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updated: 5/27/2014 5:46 PM

Police stake out Dunkin' Donuts for Special Olympics

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  • St. Charles police community restitution coordinator Dan Orland talks with a drive-thru customer at the Dunkin' Donuts location during the 2013 "Cop on a Rooftop." This year's event will be Friday, May 30.

      St. Charles police community restitution coordinator Dan Orland talks with a drive-thru customer at the Dunkin' Donuts location during the 2013 "Cop on a Rooftop." This year's event will be Friday, May 30.
    Daily Herald File Photo, 2013

 
By Alexandra McMillin
Special Olympics Illinois

For the 12th year in a row, hundreds of law enforcement officers throughout the state will stake out Dunkin' Donuts rooftops to benefit Special Olympics Illinois on Friday, May 30, beginning at 5 a.m.

Police officers are scheduled to cover 174 Dunkin' Donuts rooftops to raise awareness and donations for the Law Enforcement Torch Run to benefit Special Olympics Illinois.

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Attorney General Lisa Madigan, Chicago Bulls broadcaster Chuck Swirsky, Special Olympics athletes, Chicago Blackhawks Ambassador and Hockey Hall of Famer Tony Esposito, cooking personality "Momma Cuisine" Johanna Cook, and Chicago Fire goalie Kyle Reynish are among the special guests who will also rise to the occasion to show their support.

In honor of the Special Olympics athletes and police officers supporting the rooftop event, Dunkin' Donuts created a special glazed red and white doughnut ring depicting Special Olympics Illinois colors. The doughnut, called "The Champion," will be available at Dunkin' Donuts locations in Chicago and suburbs May 26-30.

Each guest who visits a "Cop on a Rooftop" location that day and makes a donation to the Torch Run will receive a free doughnut coupon. Guests donating at least $10 will receive a Law Enforcement Torch Run travel mug (while supplies last) and a coupon for free medium coffee. Other items, such as Torch Run T-shirts and hats, will be sold for various donation amounts. Additional activities will vary by Dunkin' Donuts location.

Dunkin' Donuts also is donating $15,000 to the Torch Run fund.

"More than $1.6 million has been raised from this event over the last 11 years and we're hoping to set new records this year," said Illinois Torch Run Director and Sherman Police Chief Eric Smith. "It's a fun event that works."

To meet their goal, police officers will have to top last year's total of $310,000.

Locally, the events will be held at:

• Aurora: 1237 N. Eola Road; 1255 N. Farnsworth Ave.; 2112 W. Galena Blvd.; 2380 S. Eola Road; and 2933 Kirk Road.

• Batavia: 2002 W. Wilson St.

• Cary: 630 Northwest Hwy.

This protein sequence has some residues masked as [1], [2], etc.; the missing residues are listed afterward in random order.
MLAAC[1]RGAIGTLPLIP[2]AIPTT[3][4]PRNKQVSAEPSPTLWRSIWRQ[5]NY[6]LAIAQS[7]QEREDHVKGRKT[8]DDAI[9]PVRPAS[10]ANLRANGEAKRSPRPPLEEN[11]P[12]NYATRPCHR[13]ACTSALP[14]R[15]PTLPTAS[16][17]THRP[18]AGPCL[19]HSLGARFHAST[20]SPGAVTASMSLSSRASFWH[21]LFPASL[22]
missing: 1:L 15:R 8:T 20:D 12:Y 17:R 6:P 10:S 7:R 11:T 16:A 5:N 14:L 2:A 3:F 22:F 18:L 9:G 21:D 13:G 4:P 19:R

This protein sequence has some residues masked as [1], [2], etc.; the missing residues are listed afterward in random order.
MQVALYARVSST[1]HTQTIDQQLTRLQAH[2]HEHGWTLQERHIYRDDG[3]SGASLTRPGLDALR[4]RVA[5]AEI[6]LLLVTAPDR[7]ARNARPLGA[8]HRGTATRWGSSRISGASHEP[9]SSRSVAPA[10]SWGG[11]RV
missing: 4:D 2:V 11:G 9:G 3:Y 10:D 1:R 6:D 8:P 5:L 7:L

• Carpentersville: 2270 Randall Road

• Crystal Lake: 4817 Northwest Hwy.

• East Dundee: 892 S. Main St.

• Elgin: 1730 N. State St.; 263 S. Randall Road; and 95 Clock Tower Plaza

• Gilberts: 171 E. Higgins Road

• Huntley: 12090 Princeton Drive

• Lake in the Hills: 280 N. Randall Road

• North Aurora: 407 S. Lincolnway

• South Elgin: 514 Randall Road

• St. Charles: 1711 W. Main St.

• Woodstock: 335 S. Eastwood Drive

For a list of all participating locations, go to the Special Olympics website, soill.org, facebook.com/DunkinChicago or facebook.com/SpecialOlympicsIllinois.

The Illinois Law Enforcement Torch Run has raised more than $31 million over 28 years while increasing awareness of Special Olympics Illinois athletes and their accomplishments. Each year, more than 3,000 officers cover 1,500 miles carrying the Flame of Hope through the streets of their hometowns and to the State Summer Games in Normal in June. It is the single largest year-round fundraising vehicle benefiting Special Olympics Illinois. The intrastate relay and its various fundraising projects have two goals: to raise money and increase public awareness for the athletes of Special Olympics.

The Torch Run has set a goal of raising $3.5 million in 2014.

Special Olympics Illinois is a nonprofit organization offering year-round training and competition in 19 sports for nearly 21,500 athletes with intellectual disabilities and more than 18,500 young athletes, ages 2-7, with and without intellectual disabilities. Its programs enhance physical fitness, motor skills, self-confidence, social skills and encourage family support. The first Special Olympics games were held at Soldier Field in July 1968; the program now is in more than 170 countries.

If you're interested in learning more about Special Olympics Illinois, volunteering or providing financial support to help make Special Olympics programs possible, contact your local Special Olympics agency at (800) 394-0562 or visit soill.org.

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